More than a year and a half after a woman attempted to drown the baby boy she just gave birth to in the restroom of a Redwood City McDonald’s restaurant, the 27-year-old facing a four-year prison term for the Sept. 4, 2017, incident received five years probation Friday, according to the San Mateo County District Attorney’s Office.
Sarah Lockner was also sentenced to one year of county jail and received 694 days credit for time served. Judge Stephanie Garratt allegedly said that though she believes Lockner’s actions are worthy of prison, she would give her a chance at probation, adding that with any violation of her probation Garratt would send Lockner to state prison for four years, according to prosecutors.
Lockner is said to have been working an evening shift at the fast-food restaurant when she made repeated trips to the restroom that evening, citing stomach pain. At around 10 p.m., her manager suggested she go home but, even after clocking out of her shift, Lockner stayed at the restaurant in the restroom, according to prosecutors.
One employee who checked on Lockner saw blood surrounding the stall. When a second employee checked on her, she looked over Lockner’s stall and saw her holding the baby facedown in the toilet bowl. The employee said she heard the toilet flush when she stepped down and alerted police, despite Lockner’s request that she not alert authorities, according to prosecutors.
Though the child was without a pulse and not breathing when police arrived, he responded to emergency care at the hospital. Lockner is believed to have told police at the scene she didn’t know she was pregnant and was surprised the baby was born, according to prosecutors.
Defense attorney Jonathan McDougall has previously tried to have Lockner’s charges thrown out, even bringing to the stand a witness who could attest to a prior incident in which she was allegedly unaware she was pregnant and gave birth to her now 4-year-old child. In that situation, Lockner reportedly walked into the bathroom of her apartment while her boyfriend and aunt were there and came out with a newborn baby. None of the parties, including Lockner, were aware she was pregnant at the time, according to prosecutors.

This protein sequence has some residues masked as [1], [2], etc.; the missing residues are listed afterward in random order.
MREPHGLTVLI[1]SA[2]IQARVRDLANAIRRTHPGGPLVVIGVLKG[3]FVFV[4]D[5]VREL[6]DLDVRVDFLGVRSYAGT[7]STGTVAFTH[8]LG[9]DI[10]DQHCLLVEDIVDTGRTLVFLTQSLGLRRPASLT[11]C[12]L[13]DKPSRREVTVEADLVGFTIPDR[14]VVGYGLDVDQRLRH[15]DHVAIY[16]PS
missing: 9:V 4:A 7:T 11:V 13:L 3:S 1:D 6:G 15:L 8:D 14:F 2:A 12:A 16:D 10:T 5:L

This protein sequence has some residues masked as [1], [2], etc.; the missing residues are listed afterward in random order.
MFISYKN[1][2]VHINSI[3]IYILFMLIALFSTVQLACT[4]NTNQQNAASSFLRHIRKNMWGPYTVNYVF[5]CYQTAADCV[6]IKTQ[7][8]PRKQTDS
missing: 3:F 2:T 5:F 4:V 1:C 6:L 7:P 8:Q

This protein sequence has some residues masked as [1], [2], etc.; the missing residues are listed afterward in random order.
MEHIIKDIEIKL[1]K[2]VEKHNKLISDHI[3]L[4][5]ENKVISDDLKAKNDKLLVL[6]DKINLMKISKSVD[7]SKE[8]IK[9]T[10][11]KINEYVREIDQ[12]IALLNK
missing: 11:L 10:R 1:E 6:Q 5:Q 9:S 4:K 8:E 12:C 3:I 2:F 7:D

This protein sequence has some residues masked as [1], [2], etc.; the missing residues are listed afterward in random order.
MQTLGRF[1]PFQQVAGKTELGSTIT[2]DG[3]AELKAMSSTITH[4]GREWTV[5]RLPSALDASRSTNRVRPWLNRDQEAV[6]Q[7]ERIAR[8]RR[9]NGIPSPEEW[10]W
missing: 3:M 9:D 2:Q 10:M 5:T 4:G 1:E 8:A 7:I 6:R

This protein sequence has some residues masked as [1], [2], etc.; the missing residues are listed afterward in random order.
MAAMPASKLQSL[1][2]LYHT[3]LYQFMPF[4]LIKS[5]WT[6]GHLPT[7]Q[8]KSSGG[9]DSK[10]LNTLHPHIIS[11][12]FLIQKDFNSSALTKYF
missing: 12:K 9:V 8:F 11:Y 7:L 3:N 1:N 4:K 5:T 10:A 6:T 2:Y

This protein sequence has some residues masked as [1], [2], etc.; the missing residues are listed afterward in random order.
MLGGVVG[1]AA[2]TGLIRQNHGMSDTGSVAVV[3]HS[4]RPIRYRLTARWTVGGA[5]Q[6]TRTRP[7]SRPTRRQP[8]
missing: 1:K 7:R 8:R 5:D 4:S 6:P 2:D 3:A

McDougall also brought to the stand Dr. Cara Angelotta, a forensic psychiatrist at Northwestern University’s Feinberg School of Medicine, who found Lockner’s behavior — including her lack of attention to her son’s medical needs following his birth — was a direct result of her severe and acute symptoms of pregnancy denial, according to a sentencing memo he filed May 3.
Angelotta also diagnosed Lockner with post-traumatic stress disorder as a result of repeated acts of rape in her past, according to the memo.
Though McDougall acknowledged Lockner’s actions nearly cost the life of her infant son and negatively affected her older son — who has not had his mother with him for the past two years — he looked to her dedication to becoming a better mother and a probation officer’s observation of Lockner’s remorse for her actions as evidence probation is the appropriate punishment for his client.
“As seen by those closest to her, Ms. Lockner’s actions are not the true person they know and love,” he wrote in the memo. “She has accepted responsibility and devoted herself to becoming a better mother, and preventing any similar acts from ever occurring again.”
District Attorney Steve Wagstaffe said Lockner would also be required to complete counseling, take all the medication prescribed to her and abstain from drugs and alcohol. He said custody of the child will be determined at a later date in family court. The baby was reported to be healthy and living with his father’s aunt when Lockner took the plea deal in January.
Wagstaffe said prosecutors continue to believe that prison is appropriate for someone who harmed a helpless newborn, but acknowledged Garratt’s decision to give Lockner another chance was reasonable.
“The leniency Judge Garratt exercises here is fair and we’re going to find out what happens now,” he said.
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